Colorado Gov's Call to AG Holder Could Be First Roadblock in Amendment 64 Implementation

Colorado Gov's Call to AG Holder Could Be First Roadblock in Amendment 64 Implementation

DENVER, CO — Less than a week after Colorado’s successful Amendment 64, intended to establish a regulated cannabis industry, the  marijuana legalization initiative has seemingly reached it’s first roadblock.

In an attempt to gauge possible federal response to marijuana legalization in Colorado, Governor John Hickenlooper spoke by phone Friday U.S. Attorney General Eric Holder, who’s medical marijuana crackdown has hurt the thriving medical marijuana community in Denver and other cities across the country.

The governor’s office provided few details on the call and didn’t indicate whether any agreements were reached. State Attorney General John Suthers also participated in the call, which took place a little after 3 p.m.

Hickenlooper opposed Amendment 64 and has downplayed the likelihood of a commercial marijuana market materializing in Colorado, and this could be a sign that the governor may be stalling the state’s implementation of the voter approved marijuana legalization law.

Meanwhile, in Washington state, a spokesman for Gov. Chris Gregoire said this week that Gregoire would respect the will of the people and begin the steps toward implementing I-502, while local prosecutors are already dismissing hundreds of misdemeanor marijuana possession cases.

The Campaign to Regulate Marijuana Like Alcohol Co-director Brian Vicente released this statement Friday afternoon:

The people of Colorado have sent a strong and indisputable message that they want marijuana to be regulated in a manner similar to alcohol. With their vote on Amendment 64, they sent the message that marijuana prohibition has failed and it is time to take marijuana sales out of the hands of cartels and gangs and place them in regulated and state-licensed stores. Within weeks, it will be legal for every Colorado resident over the age of twenty-one to possess and, if necessary, grow marijuana. The people of Colorado did not vote for widespread home cultivation; they voted for a tightly regulated marijuana industry.

Governor Hickenlooper must use today’s call to ask the Attorney General what concerns the Department of Justice has about the implementation of Amendment 64. And the state of Colorado should do everything in its power to comply with those concerns, assuming they are rational and can be addressed in a manner consistent with the overall goal of regulating marijuana sales. There is a difference, however, between inquiring about the concerns of the federal government and seeking their direction or permission. The federal government will retain the right to arrest anyone they want for marijuana, if they believe that is an efficient and worthwhile use of their resources. But the state of Colorado is free to determine its own path on this issue. And the people of Colorado have established that path.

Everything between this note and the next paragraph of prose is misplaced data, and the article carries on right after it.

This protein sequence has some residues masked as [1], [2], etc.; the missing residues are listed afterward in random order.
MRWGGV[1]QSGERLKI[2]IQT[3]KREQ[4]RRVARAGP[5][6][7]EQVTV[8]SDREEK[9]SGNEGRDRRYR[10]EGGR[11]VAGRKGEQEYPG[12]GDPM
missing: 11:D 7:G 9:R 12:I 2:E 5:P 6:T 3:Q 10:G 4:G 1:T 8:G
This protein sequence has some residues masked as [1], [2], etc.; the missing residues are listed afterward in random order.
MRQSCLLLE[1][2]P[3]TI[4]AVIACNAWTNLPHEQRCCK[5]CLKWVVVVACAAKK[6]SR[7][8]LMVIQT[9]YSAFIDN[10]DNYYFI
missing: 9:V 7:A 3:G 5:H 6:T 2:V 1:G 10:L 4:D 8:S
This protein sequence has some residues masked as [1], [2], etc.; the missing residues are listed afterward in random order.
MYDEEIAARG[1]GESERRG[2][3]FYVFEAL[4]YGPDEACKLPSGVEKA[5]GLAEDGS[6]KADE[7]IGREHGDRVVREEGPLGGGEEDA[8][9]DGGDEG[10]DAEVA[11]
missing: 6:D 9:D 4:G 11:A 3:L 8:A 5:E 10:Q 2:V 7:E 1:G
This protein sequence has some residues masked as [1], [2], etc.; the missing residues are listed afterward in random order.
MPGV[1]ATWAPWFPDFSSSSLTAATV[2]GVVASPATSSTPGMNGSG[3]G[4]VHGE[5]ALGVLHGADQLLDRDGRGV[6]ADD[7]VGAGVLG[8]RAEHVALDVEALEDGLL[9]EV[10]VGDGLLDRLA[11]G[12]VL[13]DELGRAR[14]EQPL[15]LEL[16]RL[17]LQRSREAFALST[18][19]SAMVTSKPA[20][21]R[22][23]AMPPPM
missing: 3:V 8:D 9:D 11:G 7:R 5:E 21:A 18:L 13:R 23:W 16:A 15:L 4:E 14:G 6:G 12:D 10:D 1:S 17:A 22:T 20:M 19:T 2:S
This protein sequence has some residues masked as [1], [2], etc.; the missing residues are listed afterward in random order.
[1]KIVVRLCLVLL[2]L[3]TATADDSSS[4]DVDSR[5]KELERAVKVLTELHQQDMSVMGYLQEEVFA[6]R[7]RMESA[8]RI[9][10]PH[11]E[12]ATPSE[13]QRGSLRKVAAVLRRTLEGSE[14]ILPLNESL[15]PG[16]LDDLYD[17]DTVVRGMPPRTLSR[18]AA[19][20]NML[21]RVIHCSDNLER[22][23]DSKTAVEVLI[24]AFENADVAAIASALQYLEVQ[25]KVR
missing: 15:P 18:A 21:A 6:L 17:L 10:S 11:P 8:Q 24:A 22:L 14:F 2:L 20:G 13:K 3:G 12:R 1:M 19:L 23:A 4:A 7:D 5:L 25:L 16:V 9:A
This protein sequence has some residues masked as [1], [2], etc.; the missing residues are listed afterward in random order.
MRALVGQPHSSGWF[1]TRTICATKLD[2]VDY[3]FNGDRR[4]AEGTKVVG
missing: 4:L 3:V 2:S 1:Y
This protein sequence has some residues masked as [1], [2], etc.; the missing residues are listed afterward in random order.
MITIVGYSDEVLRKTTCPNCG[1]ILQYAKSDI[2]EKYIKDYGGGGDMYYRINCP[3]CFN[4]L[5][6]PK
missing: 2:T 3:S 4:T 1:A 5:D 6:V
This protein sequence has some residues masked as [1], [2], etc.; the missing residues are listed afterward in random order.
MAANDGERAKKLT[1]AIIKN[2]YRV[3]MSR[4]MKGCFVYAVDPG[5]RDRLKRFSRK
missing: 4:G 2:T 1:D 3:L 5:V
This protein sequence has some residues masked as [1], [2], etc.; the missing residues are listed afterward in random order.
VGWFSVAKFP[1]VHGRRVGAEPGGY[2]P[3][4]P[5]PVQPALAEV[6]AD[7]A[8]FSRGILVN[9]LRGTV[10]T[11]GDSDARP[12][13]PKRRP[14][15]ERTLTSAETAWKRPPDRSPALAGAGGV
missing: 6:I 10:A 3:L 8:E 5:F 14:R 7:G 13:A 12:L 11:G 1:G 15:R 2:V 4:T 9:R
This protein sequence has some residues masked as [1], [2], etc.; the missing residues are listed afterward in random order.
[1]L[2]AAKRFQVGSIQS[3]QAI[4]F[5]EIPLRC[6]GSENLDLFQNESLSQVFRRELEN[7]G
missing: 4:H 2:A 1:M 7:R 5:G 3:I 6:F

Governor Hickenlooper should not imitate Arizona Governor Jan Brewer, who held up the implementation of that state’s medical marijuana law, claiming that the state could not implement due to federal law. In fact, Gov. Brewer and her attorney general sought to compel the federal government to provide guidance through a lawsuit filed in federal court. That lawsuit was dismissed, with the federal government responding in court filings that the state of Arizona’s concerns were without basis. Implementation in Colorado, starting with sketching out plans for implementation, should begin today.

What will Holder do? U.S. Attorney General and pot-prohibitionist Eric Holder. (Wikimedia)

Under the direction of Attorney General Holder, medical marijuana states have seen their programs decimated as the DEA and other agencies continue to raid dispensaries, charging operators with federal drug trafficking charges and taking steps to seize the properties under federal forfeiture and seizure laws, despite the dispensaries’ compliance with state and local laws.

Medical marijuana states with laws that focus more on home cultivation and have limited, if any, dispensaries have largely escaped this War on Medical Marijuana thus far, indicating that the federal government is against any regulated market, but tolerant of at-home cultivation and personal use.

Since the historic vote to legalize marijuana in Colorado and Washington on Tuesday, U.S. Justice Department officials, who consider all marijuana possession and sales illegal under federal law, have said they will continue their enforcement efforts regardless of state law but have been vague on specifics.